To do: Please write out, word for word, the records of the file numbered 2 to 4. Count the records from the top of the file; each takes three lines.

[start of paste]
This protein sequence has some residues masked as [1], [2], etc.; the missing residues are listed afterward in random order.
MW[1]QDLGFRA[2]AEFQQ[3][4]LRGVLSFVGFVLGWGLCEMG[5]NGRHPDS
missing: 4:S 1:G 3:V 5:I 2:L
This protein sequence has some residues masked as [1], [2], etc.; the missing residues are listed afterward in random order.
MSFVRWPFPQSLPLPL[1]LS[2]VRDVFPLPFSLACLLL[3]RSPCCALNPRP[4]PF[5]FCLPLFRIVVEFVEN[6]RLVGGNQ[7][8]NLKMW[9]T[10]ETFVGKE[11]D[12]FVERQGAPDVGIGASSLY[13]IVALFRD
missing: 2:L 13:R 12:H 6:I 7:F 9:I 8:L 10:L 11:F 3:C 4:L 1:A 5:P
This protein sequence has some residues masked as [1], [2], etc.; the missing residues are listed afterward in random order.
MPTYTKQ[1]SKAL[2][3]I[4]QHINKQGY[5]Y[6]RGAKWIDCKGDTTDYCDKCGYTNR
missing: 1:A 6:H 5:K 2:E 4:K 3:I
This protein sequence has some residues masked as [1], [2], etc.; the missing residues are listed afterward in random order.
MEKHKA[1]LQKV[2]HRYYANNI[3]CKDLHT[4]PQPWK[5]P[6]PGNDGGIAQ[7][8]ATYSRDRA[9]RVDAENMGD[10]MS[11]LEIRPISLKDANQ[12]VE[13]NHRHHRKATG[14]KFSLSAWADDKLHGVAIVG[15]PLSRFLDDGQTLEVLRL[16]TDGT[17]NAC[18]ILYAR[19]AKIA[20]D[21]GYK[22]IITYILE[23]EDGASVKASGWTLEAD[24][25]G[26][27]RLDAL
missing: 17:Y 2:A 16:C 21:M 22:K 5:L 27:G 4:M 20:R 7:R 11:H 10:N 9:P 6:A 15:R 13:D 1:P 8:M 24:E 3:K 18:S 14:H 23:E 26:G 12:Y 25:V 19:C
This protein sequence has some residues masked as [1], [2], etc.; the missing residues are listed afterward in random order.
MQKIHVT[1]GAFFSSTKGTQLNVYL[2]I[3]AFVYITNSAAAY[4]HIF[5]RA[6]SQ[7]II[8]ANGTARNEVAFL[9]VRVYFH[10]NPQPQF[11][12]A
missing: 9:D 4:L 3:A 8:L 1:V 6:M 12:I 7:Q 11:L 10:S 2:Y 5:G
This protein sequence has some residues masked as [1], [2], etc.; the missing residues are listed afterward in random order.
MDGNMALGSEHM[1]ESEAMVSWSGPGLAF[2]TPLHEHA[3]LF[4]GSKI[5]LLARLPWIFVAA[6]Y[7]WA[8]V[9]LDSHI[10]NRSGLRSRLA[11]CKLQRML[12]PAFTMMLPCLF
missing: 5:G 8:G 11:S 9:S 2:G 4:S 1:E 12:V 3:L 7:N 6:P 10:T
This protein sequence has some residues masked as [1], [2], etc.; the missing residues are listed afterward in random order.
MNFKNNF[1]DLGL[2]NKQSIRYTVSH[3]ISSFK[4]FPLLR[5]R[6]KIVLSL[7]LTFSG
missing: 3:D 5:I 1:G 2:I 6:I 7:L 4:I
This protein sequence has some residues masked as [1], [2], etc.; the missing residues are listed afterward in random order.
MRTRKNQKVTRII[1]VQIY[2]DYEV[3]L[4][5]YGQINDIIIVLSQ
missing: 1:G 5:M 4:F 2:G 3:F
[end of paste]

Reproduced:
This protein sequence has some residues masked as [1], [2], etc.; the missing residues are listed afterward in random order.
MSFVRWPFPQSLPLPL[1]LS[2]VRDVFPLPFSLACLLL[3]RSPCCALNPRP[4]PF[5]FCLPLFRIVVEFVEN[6]RLVGGNQ[7][8]NLKMW[9]T[10]ETFVGKE[11]D[12]FVERQGAPDVGIGASSLY[13]IVALFRD
missing: 2:L 13:R 12:H 6:I 7:F 9:I 8:L 10:L 11:F 3:C 4:L 1:A 5:P
This protein sequence has some residues masked as [1], [2], etc.; the missing residues are listed afterward in random order.
MPTYTKQ[1]SKAL[2][3]I[4]QHINKQGY[5]Y[6]RGAKWIDCKGDTTDYCDKCGYTNR
missing: 1:A 6:H 5:K 2:E 4:K 3:I
This protein sequence has some residues masked as [1], [2], etc.; the missing residues are listed afterward in random order.
MEKHKA[1]LQKV[2]HRYYANNI[3]CKDLHT[4]PQPWK[5]P[6]PGNDGGIAQ[7][8]ATYSRDRA[9]RVDAENMGD[10]MS[11]LEIRPISLKDANQ[12]VE[13]NHRHHRKATG[14]KFSLSAWADDKLHGVAIVG[15]PLSRFLDDGQTLEVLRL[16]TDGT[17]NAC[18]ILYAR[19]AKIA[20]D[21]GYK[22]IITYILE[23]EDGASVKASGWTLEAD[24][25]G[26][27]RLDAL
missing: 17:Y 2:A 16:C 21:M 22:K 5:L 27:G 4:M 20:R 7:R 11:H 10:N 9:P 6:A 15:R 13:D 1:P 8:M 24:E 3:K 18:S 14:H 23:E 26:G 12:Y 25:V 19:C